Sweet risotto reminds me of my grandmother, and her closely-guarded recipe for rice pudding. I don’t remember much about my grandmother’s kitchen, only a tiny table, a white stove, real New York frankfurters cooked in mustard water, a crystal candy jar full of Jolly Ranchers, and her rice pudding.
She guarded her recipes. After years of marriage to my father, my mother finally proved her worth and eked out my grandmother’s recipe for rice pudding, though I’m not entirely convinced my grandmother included all the ingredients on that little slip of paper she handed my mother. While I don’t have her recipe, and certainly wouldn’t publish it here lest I bring down her fury from the grave, I thought I’d share with you my favorite recipe which is less a rice pudding than it is a sweet risotto, flavored with cardamom and vanilla, and spiked with the pleasant sourness of cultured buttermilk.
My Softer Take on Whole Grains
I’ve always favored whole grains, prepared through souring, soaking or sprouting. That is, until very recently, when I re-read and the work of Ramiel Nagel in Cure Tooth Decay, and began to implement his protocol for our family. His work describes how traditional cultures didn’t necessarily consume whole grains; rather, grains were prepared very carefully by invariably removing (or partially removing) the tough outer bran of grains which contains a high level of anti-nutrients such as phytic acid.
Diet as a Mechanism for Healing Tooth Decay
Since discovering that my family has a few cavities, we’re taking that protocol more seriously, and paying a lot of attention to the speakers at the Healthy Mouth Summit – a free online summit about alternative dental health that features the perspectives of dentists, doctors, nutritionists and other experts.
Along with the guidance of our dentist, I’m focusing more on real food as a mechanism for healing: avoiding eating out, placing special emphasis on organ meats and shellfish, limiting sweets to twice a month. I’ve also taken a much softer approach to whole grains for my family: where we ate brown rice, now we eat white or partially milled rice. Where we ate whole meal flours, now I bake from high-extraction einkorn flour (find it online) or I mill flour freshly in a grain grinder and sift it twice to partially remove the bran before baking my favorite no-knead sourdough bread. And, in this sweet risotto, I use plain white carnaroli rice, and it is divine.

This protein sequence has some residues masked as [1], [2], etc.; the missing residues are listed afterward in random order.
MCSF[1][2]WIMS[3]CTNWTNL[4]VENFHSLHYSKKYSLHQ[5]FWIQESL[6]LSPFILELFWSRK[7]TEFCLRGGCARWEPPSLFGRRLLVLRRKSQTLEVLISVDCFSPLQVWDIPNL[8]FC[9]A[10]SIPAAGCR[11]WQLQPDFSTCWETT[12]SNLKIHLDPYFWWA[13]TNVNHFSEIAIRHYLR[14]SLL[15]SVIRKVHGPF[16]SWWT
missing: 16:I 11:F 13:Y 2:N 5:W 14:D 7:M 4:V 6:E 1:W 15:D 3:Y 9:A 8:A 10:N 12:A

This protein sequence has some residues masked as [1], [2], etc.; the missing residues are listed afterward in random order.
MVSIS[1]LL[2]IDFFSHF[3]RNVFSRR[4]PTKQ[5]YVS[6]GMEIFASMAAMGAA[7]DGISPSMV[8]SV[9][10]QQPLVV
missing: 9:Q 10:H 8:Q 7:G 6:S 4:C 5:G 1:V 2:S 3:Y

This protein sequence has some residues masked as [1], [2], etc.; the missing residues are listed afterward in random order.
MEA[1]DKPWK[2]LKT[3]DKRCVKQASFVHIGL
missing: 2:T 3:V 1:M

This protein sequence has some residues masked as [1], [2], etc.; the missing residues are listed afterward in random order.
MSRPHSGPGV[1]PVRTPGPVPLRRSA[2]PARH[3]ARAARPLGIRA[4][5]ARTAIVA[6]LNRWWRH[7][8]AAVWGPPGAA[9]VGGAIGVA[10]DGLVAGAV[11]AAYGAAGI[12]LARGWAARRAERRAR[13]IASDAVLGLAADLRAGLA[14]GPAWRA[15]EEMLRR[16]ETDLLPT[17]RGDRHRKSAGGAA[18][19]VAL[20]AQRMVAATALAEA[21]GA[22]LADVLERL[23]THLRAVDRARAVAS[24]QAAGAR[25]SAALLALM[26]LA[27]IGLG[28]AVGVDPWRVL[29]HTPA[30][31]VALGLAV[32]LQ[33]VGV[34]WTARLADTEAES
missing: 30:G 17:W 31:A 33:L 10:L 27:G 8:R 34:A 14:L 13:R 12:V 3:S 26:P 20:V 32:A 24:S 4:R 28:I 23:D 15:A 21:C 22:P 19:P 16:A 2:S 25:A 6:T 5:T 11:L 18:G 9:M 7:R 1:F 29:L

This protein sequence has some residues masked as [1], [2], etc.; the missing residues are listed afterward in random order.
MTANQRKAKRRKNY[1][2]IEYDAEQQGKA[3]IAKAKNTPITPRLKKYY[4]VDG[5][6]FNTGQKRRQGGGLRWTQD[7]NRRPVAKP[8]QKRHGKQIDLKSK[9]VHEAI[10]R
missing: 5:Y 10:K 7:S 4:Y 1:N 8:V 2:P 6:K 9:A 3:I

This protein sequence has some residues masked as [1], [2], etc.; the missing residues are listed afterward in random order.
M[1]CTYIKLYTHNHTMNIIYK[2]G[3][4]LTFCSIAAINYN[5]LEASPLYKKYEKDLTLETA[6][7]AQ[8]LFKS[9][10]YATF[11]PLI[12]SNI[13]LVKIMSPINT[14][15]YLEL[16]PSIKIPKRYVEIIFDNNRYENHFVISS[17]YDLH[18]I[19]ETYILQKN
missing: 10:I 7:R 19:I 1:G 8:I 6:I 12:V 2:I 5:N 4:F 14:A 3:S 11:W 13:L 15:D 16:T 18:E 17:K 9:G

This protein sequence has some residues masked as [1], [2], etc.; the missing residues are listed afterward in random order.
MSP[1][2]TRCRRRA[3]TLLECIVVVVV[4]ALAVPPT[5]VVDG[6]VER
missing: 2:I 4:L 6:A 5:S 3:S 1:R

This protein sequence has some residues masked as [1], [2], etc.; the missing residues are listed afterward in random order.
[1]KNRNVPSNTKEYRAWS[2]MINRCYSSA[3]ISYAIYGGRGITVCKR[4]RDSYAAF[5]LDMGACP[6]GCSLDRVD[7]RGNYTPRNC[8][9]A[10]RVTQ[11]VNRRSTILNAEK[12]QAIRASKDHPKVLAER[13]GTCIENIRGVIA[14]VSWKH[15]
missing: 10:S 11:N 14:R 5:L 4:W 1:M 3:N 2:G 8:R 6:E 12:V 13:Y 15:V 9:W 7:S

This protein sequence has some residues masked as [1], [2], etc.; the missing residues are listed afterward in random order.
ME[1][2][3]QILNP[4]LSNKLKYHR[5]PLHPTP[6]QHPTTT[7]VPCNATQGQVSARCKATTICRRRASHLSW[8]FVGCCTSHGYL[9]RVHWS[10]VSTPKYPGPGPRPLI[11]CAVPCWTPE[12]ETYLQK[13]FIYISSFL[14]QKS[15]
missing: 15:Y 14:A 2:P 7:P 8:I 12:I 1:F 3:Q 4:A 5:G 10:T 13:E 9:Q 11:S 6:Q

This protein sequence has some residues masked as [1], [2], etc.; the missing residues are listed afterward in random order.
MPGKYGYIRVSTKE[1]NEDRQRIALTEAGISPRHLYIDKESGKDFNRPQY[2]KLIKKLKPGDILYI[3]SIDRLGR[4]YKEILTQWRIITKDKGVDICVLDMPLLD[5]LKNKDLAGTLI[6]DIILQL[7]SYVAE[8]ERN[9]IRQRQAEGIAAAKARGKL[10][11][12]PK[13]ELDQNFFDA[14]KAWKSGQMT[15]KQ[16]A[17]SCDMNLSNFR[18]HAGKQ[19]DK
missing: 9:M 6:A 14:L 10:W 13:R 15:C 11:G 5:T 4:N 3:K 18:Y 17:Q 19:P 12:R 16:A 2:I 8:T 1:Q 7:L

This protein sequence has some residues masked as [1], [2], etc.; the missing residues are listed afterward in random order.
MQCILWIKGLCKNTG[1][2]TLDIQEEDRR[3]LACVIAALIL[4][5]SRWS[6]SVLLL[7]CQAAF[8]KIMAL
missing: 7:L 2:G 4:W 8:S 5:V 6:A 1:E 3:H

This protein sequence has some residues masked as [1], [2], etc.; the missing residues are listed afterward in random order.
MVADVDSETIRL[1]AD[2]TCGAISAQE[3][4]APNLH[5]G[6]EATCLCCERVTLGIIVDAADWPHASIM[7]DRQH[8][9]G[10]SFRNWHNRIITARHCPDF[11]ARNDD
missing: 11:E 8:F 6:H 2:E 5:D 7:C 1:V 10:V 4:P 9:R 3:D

Cultured Buttermilk for Sweet Risotto
For this sweet risotto, I combine cultured buttermilk with whole milk which produces an extraordinarily creamy, but slightly tart dessert. The buttermilk pairs well with the rice and its abrupt tartness is softened by the use of honey and fresh orange juice.You can use store-bought buttermilk, but it often contains additives; I favor making buttermilk at home as it’s impossibly easy. You simply need a starter, which you can find online or in well-stocked health food stores. Whisk it with a bit of milk, set it on the counter overnight and the next day you have cultured buttermilk.
|Sweet Risotto|| |
- ½ cup sultanas, (or substitute raisins)
- ½ cup amaretto
- 4 cups milk, (preferably not ultrapasteurized)
- 2 cups cultured buttermilk
- 2 vanilla beans
- 1 cinnamon stick
- 1 tablespoon cardamom pods
- 1 teaspoon whole cloves
- ⅓ cup honey
- 2 tablespoons butter
- ½ cup arborio or carnaroli rice
- 1 medium orange, (juiced and zested)
- Place the sultanas in a small bowl, and cover them with amaretto. Allow them to plump in the liquor while you prepare the other ingredients.
- Pour milk and buttermilk together in a 2-quart saucepan. Drop the spices into the milk, and stir in honey. Warm the liquid ingredients over medium-low heat for 10 minutes, taking care not to let them boil.
- Melt butter in a wide skillet over medium-low heat. When it froths, stir in the rice. Stir the rice frequently until its edges become slightly translucent, then stir in the orange zest. Stir in the sultanas and amaretto. Working ½ cup at a time, strain the milk through a fine-mesh sieve into your rice. Stir the rice continually until all the liquid is absorbed, then strain the remaining milk - a ½ cup at a time - into the rice until it is all absorbed. Stir in the orange juice into the rice, and continue stirring until all the liquid is absorbed and the rice is tender and cooked through. Serve warm.